Q. Under our social media policy, we prohibit employees from disparaging our company in any social medium. Two of our employees recently uploaded a video to YouTube in which they criticize our safety record and say we don’t pay good wages. Can we terminate these employees for this activity?
A. Unless the conduct on YouTube was egregious, probably not. One potential problem is that enforcing your social media policy in these circumstances might violate the National Labor Relations Act (NLRA).
The NLRA gives employees the right to act together “for their mutual aid or protection” and prohibits employers from interfering with that right. It applies to all employers whether or not they have a union. If a reasonable employee would interpret your policy to prohibit activity that is protected under the NLRA, then having the policy could be an unfair labor practice.
Furthermore, if you discipline or terminate the employees, this might be a separate violation of the NLRA.
Believe it or not, employees have an NLRA-protected right to criticize their employers as long as they don’t cross the line by telling malicious lies, using excessive profanity or exhibiting significant insubordination in front of other employees. Also, the law’s protection does not extend to general attacks on the company’s products or services, as opposed to criticism focused on workplace conditions.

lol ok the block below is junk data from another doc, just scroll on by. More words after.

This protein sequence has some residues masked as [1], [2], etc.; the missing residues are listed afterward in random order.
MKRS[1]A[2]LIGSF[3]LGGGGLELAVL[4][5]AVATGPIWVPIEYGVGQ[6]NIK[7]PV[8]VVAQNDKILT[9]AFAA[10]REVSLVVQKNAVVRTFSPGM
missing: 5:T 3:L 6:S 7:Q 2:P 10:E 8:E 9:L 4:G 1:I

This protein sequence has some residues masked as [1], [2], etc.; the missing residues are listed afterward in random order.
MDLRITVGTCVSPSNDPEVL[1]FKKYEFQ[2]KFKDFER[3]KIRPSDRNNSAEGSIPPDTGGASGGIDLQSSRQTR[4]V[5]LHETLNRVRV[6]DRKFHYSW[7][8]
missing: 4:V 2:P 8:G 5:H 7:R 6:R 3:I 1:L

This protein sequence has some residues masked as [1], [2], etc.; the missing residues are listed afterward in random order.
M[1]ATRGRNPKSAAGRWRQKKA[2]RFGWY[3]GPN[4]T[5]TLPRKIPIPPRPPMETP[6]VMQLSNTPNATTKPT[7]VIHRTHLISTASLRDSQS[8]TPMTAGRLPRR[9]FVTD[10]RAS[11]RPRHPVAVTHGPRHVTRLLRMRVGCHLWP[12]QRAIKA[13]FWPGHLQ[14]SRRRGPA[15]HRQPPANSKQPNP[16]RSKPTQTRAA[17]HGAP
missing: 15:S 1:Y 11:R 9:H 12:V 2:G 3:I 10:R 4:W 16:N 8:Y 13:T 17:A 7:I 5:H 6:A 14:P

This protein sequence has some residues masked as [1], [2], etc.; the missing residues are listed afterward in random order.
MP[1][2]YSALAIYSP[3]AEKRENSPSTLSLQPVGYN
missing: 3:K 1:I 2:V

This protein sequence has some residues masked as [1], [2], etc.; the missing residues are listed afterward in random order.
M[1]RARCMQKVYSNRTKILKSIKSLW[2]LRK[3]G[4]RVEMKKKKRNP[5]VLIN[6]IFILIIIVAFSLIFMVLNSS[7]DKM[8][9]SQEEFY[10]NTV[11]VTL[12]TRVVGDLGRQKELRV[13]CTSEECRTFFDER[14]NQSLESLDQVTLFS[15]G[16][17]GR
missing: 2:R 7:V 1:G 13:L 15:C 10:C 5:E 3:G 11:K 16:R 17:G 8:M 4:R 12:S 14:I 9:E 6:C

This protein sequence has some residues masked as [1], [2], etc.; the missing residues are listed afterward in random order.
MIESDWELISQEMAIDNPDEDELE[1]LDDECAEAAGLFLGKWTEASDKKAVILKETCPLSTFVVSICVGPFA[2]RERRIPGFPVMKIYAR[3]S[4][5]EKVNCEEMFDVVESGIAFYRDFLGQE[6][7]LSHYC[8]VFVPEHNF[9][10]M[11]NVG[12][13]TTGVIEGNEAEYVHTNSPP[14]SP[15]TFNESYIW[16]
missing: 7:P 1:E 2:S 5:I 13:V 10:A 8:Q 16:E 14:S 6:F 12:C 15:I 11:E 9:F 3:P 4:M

Thus, whether it is lawful to discipline the employees for their recent activities depends mostly on the specific content of the video. Exercise caution, because the National Labor Relations Board tends to protect activity that’s much worse than most employers are inclined to tolerate.
- How to Fire an Employee the Legal Way: 6 Termination Guidelines
- Doc's note can sometimes work in your favor
- When reasonable accommodation is time off, it's OK to count it as FMLA leave
- Legality of new union poster faces hearing; ruling by Jan. 31
- ACA: House bill defines full-time work as 40 hours per week